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July 28, 2017

Teaching Words in Kindergarten

Written By: Brandi Jordan
X Teaching Words in Kindergarten

Teaching Words in Kindergarten

One of the evolutions of education is that students are now expected to know more than ever when they are in Kindergarten.  As Dorothy Hall, author and educator, pointed out at the 2011 International Reading Association (IRA) Conference, just because they are expected to know more does not mean that they are developing any faster. “Now you actually have to teach [rigorously] in Kindergarten,” Hall said.  This can pose a significant challenge for today’s Kindergarten teachers.  Not only do they need to meet current standards, but they must meet them with students who are not, potentially, ready to learn them.

When it comes to learning words, many teachers turn to flashcards to help.  Hall pointed out that flashcards, while good, are only good for your strong visual learners.  They do not do much to help your other learners retain the information.  So, how do you bring meaning to the words and make them easy for all of your students to remember?  Hall suggested making the words meaningful to the students.  “If it’s a special word to kids they learn it faster,” Hall said.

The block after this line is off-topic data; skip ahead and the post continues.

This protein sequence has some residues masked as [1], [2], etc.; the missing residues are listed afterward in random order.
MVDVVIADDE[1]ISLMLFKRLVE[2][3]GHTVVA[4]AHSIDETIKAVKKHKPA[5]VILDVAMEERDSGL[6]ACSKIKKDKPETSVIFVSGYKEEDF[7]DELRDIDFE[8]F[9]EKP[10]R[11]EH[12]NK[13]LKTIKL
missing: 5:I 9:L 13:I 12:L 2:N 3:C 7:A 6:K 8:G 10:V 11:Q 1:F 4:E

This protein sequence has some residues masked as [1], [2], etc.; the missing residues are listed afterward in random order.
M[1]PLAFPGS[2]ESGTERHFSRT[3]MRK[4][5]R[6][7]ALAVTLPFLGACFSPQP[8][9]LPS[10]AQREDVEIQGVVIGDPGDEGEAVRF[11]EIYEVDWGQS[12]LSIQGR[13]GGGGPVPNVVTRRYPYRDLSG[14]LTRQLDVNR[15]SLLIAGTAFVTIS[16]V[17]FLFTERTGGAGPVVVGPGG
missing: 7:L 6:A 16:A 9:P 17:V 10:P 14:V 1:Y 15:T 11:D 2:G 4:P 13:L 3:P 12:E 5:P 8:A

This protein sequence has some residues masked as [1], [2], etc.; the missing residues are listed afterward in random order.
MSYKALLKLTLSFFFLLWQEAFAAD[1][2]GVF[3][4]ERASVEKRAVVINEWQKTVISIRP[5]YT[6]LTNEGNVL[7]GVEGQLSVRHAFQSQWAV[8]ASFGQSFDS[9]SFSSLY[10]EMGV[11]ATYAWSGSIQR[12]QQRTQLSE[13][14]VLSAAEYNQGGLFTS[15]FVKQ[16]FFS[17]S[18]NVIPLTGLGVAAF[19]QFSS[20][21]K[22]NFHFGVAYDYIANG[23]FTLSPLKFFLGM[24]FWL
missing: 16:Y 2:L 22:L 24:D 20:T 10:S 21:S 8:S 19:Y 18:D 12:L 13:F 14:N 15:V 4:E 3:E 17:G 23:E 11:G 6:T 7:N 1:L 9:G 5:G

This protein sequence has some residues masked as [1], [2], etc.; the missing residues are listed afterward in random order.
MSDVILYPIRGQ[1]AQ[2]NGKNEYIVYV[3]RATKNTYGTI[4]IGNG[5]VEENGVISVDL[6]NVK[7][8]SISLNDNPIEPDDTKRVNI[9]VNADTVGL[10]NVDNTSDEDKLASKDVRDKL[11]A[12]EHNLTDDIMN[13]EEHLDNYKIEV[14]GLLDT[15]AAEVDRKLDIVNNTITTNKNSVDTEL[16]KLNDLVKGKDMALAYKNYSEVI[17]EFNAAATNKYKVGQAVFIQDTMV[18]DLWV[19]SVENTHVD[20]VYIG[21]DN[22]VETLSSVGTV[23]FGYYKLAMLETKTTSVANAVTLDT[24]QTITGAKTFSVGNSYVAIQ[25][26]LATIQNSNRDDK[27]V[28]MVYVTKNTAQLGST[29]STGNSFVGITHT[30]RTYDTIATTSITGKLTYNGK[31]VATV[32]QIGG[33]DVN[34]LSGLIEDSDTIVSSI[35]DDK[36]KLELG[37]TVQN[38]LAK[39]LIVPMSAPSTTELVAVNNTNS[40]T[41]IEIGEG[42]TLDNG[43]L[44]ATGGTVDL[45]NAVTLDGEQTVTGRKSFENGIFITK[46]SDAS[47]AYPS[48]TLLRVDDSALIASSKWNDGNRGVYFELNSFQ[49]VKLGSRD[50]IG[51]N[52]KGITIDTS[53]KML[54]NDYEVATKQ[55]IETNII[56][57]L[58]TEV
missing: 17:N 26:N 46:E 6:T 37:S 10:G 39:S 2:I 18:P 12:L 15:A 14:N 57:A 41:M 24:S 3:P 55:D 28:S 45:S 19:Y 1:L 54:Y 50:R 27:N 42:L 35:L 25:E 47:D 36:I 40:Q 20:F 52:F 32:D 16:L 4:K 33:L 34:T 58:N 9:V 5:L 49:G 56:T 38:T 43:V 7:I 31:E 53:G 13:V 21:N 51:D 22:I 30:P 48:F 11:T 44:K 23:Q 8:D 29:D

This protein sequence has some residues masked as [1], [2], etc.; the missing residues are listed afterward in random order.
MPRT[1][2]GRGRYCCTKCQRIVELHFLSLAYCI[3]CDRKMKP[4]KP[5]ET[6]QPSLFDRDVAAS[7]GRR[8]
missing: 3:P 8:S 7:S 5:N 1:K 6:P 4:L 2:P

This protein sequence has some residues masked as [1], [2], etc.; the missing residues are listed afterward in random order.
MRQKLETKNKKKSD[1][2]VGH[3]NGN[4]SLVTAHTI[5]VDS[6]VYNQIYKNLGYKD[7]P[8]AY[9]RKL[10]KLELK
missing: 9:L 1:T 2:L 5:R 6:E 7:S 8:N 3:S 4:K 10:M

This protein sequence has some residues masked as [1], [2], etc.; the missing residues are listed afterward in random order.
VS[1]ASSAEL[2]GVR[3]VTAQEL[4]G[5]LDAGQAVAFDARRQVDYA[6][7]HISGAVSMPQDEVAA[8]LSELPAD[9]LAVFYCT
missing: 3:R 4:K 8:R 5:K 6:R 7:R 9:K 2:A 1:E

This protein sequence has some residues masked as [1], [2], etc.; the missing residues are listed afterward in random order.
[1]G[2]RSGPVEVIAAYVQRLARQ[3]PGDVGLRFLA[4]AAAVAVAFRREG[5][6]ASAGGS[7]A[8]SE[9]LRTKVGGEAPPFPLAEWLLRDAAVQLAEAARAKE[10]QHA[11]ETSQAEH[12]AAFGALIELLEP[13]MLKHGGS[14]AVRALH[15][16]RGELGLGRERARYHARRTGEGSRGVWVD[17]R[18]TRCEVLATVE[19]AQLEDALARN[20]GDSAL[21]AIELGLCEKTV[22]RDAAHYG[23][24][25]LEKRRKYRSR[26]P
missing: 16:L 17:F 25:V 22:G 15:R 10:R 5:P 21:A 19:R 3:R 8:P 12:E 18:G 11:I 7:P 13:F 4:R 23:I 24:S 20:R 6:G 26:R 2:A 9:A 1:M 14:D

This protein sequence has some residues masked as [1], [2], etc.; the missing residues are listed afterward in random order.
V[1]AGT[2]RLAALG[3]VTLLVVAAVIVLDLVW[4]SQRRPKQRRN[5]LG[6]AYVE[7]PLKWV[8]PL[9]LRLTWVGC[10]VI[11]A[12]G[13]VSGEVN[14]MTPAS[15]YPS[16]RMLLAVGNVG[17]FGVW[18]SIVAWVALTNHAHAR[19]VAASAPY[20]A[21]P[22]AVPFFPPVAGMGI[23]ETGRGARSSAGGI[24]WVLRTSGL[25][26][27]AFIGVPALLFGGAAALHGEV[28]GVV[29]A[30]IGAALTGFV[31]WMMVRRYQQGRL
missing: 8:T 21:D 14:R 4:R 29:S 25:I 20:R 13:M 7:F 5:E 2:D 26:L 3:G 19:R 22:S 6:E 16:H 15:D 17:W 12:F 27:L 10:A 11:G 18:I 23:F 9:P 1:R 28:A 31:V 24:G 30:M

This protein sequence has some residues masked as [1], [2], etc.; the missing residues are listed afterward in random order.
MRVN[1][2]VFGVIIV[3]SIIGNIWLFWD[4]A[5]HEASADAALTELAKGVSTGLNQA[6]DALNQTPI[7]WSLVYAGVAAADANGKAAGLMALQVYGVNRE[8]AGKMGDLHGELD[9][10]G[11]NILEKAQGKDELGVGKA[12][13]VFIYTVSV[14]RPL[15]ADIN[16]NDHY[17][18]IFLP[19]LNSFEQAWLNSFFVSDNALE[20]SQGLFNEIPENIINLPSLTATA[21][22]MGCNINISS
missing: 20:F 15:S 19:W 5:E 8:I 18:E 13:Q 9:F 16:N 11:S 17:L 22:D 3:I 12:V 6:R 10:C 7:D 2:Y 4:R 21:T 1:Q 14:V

Incorporating pictures with the letters and words that you want them to learn is also important.While most students enter Kindergarten knowing up to 3,500 words, many students are sorely lacking in vocabulary skills, as well.  Now in Kindergarten, students are expected to learn up to 100 words in order to pass on to the next grade.  Expectations for students have surely changed.

Hall also pointed out that students remember words and letters that are linked to things.  She suggested using the Getting to Know You activities at the beginning of the school year to kick off your Kindergarten Word Wall.  Use students’ names and information on the wall.  They are much more likely to remember the letter “G” if their name is “Gabriel”, for example.  The more connected the words are to the student, the more likely they will be to retain them.

It is also important to teach students to figure out new words based on the words that they already know.   Using a “Words We Know” journal goes a long way to helping students connect words to those they have experience with already.  Not only are the journals perfect for everyday use with your students, they are also ideal for working with your RtI groups.

Tell us about your experience teaching words in Kindergarten!

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